Introducing the super-sized Kindle DX

Eric Thayer/Reuters
The new Kindle DX electronic reader (right) and Kindle 2 are displayed at a news conference where the device was introduced in New York.

Amazon today unveiled the Kindle's big brother, a new e-reader that boasts a larger screen and features that are tuned for newspapers and textbooks.

Just a few months ago, CEO Jeff Bezos was onstage debuting the second edition of Amazon's main line of e-readers. But if the original Kindle competes with paperback novels, this new Kindle DX goes after 8.5-by-11-inch documents, which seemed a little cramped on the e-ink screen before.

“You never have to zoom, you never have to scroll, you just read the documents,” says Mr. Bezos, showing off the new 9.7-inch display. Turning the device on its side automatically triggers a horizontal display, designed for wide pages, images, and websites.

The DX comes with the same 3G wireless support that allows the older model to download books in seconds. And its larger hard drive – 3.3 gigabytes, compared with 2 gigabytes on the Kindle 2 – can hold up to 3,500 books or store PDF documents that are transferred via e-mail or a USB connection.

Bezos says the DX will ship this summer, but is on sale today for $489. The Kindle 2 costs $359.

Kindles on campus

Many hoped that the original Kindle heralded a major shift in the college textbook market, with its hefty prices and heavier tomes. Little has changed in the past couple of years, but Bezos says that the DX has its sights set on campuses.

“We’re going to get students with smaller backpacks, less load,” he says. The company has signed deals with three major textbook publishers, which together represent about two-thirds of the market. Amazon even arranged for five universities to test out the new model. Students at Arizona State University, Case Western Reserve University, Princeton University, the University of Virginia, and Reed College will receive trial copies of the DX.

The future of newspapers?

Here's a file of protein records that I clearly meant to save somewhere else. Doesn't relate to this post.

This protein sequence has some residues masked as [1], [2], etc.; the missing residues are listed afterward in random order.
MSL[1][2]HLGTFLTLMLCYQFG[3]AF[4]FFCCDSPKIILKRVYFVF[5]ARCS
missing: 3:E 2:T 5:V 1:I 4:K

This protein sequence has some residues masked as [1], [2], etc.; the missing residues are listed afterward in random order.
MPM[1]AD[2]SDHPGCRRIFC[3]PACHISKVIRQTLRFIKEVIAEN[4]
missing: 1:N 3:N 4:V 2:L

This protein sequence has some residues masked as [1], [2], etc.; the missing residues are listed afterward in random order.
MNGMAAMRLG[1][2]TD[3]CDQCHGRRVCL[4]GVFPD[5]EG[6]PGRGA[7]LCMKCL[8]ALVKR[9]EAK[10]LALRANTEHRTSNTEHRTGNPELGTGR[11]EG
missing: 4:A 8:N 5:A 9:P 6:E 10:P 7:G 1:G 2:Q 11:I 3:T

Today's announcement also included an interesting twist for newspapers.

"The New York Times, The Boston Globe, and The Washington Post will offer the Kindle DX at a reduced price to readers who live in areas where home delivery is not available and who sign up for a long-term subscription to the Kindle edition of the newspapers," says Amazon's press release.

A e-book boom

Bezos admits that he still has a long way to go before fulfilling his dream of "every book ever printed in any language, all available in less than 60 seconds.” But Kindle has opened up a blossoming market for Amazon. The NYTimes notes that: "Today there are 275,000 books available for the device. On, 35 percent of sales of books that have a Kindle edition are sold in that format."

And yesterday the Monitor reported that "The Association of American Publishers (AAP), the industry’s primary trade group, has tracked digital book sales since 2003, when wholesale revenues amounted to $20 million. By 2007, that number had ambled up to $67 million. But in 2008, the figure nearly doubled to some $113 million. This year is off to an equally heady start, says Ed McCoyd, director of digital policy for AAP, pointing to the whopping 173 percent jump in sales from January 2008."

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